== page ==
Educators from the Ronald Lauder Jewish School in Prague took a day to be educated last month, taking a course generally assigned to their students with USC Shoah Foundation Senior International Program Consultant Martin Šmok. The subjects: Jewish identity, testimony and how to use the Institute’s Visual History Archive and IWitness activities to learn about them.
In fall of 2015, Šmok began teaching this recurrent course at the Lauder School as one of several elective seminars all 15-16 year old students have the option of taking, on oral history, Jewish history and testimony. Still engrossed in the class over a year later, Šmok uses the Visual History Archive and IWitness to introduce students to the testimonies of local Holocaust survivors and their relevance today. They also work on the skills of interviewing, filming and archiving, to ultimately develop their own testimony-based films relevant to present-day issues.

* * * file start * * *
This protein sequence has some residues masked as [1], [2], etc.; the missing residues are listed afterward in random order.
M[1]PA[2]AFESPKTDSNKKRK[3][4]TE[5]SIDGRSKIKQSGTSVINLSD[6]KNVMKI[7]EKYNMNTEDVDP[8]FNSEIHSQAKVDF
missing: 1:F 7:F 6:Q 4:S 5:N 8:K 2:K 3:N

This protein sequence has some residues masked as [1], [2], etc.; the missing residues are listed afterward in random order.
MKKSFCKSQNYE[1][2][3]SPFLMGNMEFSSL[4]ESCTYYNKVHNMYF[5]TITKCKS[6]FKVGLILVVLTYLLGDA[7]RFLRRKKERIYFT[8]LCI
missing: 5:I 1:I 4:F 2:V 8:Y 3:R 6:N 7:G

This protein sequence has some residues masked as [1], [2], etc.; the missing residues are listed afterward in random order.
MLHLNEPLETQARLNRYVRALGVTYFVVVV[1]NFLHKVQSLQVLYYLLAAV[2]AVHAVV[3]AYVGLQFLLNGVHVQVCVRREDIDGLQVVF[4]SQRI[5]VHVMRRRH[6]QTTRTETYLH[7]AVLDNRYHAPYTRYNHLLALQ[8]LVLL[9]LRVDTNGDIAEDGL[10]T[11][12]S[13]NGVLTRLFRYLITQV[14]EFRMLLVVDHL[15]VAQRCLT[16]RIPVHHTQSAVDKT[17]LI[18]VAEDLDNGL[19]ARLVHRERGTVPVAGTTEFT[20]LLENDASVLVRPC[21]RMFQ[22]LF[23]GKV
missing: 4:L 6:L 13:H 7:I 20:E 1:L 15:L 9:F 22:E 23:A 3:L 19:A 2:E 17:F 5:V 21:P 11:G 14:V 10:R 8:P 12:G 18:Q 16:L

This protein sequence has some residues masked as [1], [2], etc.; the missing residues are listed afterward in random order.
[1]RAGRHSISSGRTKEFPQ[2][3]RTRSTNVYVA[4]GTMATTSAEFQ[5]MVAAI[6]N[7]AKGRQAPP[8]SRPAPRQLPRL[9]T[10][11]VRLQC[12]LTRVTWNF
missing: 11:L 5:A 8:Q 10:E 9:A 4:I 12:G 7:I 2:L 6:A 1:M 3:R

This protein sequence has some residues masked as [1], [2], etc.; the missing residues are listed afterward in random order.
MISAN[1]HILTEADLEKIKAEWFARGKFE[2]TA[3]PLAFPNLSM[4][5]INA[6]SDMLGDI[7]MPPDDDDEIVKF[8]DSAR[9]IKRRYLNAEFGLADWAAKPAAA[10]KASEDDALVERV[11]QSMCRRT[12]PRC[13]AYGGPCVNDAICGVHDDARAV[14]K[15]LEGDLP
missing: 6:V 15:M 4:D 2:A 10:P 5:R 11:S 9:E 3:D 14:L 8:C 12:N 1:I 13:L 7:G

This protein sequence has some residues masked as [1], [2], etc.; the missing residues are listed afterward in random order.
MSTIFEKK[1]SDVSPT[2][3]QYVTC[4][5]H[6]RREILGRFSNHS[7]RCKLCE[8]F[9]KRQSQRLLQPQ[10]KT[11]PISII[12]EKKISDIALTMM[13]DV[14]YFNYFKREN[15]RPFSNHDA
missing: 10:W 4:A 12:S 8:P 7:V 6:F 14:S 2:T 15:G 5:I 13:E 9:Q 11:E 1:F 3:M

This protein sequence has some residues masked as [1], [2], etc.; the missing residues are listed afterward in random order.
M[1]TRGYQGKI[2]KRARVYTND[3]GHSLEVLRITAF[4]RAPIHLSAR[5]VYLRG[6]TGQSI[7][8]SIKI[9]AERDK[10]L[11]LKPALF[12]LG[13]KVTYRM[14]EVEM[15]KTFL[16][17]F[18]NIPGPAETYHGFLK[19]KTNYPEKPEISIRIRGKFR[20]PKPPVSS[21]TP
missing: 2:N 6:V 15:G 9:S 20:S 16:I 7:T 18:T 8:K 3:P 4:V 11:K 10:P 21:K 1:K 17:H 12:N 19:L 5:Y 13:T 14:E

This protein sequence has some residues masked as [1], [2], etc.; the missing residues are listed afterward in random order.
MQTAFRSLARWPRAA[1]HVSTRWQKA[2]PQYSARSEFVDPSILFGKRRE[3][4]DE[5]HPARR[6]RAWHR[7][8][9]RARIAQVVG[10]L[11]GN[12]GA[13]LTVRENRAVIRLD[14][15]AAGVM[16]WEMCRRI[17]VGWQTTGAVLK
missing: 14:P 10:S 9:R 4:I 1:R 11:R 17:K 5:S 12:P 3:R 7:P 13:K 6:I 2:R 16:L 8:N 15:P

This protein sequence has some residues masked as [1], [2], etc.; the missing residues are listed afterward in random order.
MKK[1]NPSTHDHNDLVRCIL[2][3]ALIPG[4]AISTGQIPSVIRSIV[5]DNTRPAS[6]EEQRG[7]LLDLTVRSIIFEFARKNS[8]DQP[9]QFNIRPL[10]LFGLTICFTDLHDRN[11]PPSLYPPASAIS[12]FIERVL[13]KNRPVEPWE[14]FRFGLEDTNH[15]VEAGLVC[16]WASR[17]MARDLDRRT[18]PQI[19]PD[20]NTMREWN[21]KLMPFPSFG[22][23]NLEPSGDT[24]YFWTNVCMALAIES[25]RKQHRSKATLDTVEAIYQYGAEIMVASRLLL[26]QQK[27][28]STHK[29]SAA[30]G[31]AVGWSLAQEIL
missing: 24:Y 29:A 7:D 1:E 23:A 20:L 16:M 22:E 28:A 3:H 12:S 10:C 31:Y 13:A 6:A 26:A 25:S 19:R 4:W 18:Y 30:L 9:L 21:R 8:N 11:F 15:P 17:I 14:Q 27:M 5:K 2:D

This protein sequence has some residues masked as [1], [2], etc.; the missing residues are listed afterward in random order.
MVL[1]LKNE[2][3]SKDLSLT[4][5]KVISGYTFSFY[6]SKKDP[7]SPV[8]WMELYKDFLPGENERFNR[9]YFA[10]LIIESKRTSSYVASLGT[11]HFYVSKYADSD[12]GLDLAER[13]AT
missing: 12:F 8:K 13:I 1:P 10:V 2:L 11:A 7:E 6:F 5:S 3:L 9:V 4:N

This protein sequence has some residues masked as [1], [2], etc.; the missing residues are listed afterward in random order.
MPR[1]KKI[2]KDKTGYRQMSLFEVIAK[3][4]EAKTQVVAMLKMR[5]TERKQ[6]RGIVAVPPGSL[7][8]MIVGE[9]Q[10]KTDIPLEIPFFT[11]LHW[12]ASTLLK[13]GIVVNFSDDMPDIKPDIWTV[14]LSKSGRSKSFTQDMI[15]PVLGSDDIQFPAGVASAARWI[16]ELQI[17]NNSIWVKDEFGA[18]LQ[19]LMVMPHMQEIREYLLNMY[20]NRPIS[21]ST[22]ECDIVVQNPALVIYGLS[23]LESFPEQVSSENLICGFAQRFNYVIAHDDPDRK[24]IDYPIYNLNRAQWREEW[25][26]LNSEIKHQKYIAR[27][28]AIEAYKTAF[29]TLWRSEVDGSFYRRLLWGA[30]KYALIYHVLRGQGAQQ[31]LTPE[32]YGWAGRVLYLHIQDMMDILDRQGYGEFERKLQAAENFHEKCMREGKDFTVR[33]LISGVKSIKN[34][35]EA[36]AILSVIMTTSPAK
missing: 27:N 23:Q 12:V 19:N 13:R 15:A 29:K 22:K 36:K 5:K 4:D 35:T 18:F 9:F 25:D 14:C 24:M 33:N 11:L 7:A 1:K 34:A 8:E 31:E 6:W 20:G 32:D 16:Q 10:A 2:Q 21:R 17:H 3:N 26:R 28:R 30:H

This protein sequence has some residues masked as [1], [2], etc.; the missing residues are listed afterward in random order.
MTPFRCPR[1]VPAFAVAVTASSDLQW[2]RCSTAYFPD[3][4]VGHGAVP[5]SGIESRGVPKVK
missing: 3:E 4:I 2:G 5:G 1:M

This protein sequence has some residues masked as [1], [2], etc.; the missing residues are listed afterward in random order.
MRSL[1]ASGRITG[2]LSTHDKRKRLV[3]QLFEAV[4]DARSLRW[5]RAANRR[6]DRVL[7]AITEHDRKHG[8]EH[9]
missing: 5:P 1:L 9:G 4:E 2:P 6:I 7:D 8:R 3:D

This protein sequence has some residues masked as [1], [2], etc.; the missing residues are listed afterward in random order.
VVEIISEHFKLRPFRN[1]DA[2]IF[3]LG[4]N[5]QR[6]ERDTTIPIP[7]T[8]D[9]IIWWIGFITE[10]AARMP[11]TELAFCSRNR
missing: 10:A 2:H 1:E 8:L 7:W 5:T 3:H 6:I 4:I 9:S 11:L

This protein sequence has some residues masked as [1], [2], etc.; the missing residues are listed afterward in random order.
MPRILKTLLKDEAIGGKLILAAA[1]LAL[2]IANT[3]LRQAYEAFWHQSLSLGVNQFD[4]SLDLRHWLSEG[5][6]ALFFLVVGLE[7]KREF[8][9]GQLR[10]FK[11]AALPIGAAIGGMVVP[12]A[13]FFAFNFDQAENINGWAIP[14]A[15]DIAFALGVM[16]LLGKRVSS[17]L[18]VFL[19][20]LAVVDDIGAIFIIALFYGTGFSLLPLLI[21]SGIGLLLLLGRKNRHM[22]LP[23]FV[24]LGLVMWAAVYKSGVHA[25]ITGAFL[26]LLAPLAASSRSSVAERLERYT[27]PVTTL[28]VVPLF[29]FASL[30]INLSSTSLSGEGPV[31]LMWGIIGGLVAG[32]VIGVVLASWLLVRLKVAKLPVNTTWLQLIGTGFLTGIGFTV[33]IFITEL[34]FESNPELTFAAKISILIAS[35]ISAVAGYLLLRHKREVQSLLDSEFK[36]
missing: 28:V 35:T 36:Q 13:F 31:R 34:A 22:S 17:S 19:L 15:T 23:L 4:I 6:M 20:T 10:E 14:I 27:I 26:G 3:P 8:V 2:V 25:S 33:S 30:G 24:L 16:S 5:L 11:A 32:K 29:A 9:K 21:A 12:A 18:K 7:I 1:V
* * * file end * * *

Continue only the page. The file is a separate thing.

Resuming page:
On Feb. 15, Šmok gave a special lesson for instructors at Lauder School as a professional development program.
“I presented the issues of Jewish identity using IWitness as the testimony delivery vehicle,” Šmok said. “I delivered the concrete knowledge of the issues of Czech Jewish identity faced by teachers in their daily work among the Lauder School pupil population, and I spread awareness of IWitness as an amazing educational tool, not only for history, but as testimony-based education.”
Šmok utilized the testimonies of the parents and grandparents of some of the teachers and administrators in the group, as a way to make the reality of the issues of Jewish identity less abstract.
“The effects on teachers present was incredible,” Šmok said. “When you see how emotional people get because they finally understand how complex and complicated things called ‘Jewish’ can really be, how does one describe that in a report?”
Following the initial lesson, the Jewish education specialist and vice-director of the school started attending Šmok’s Thursday IWitness seminar with the students.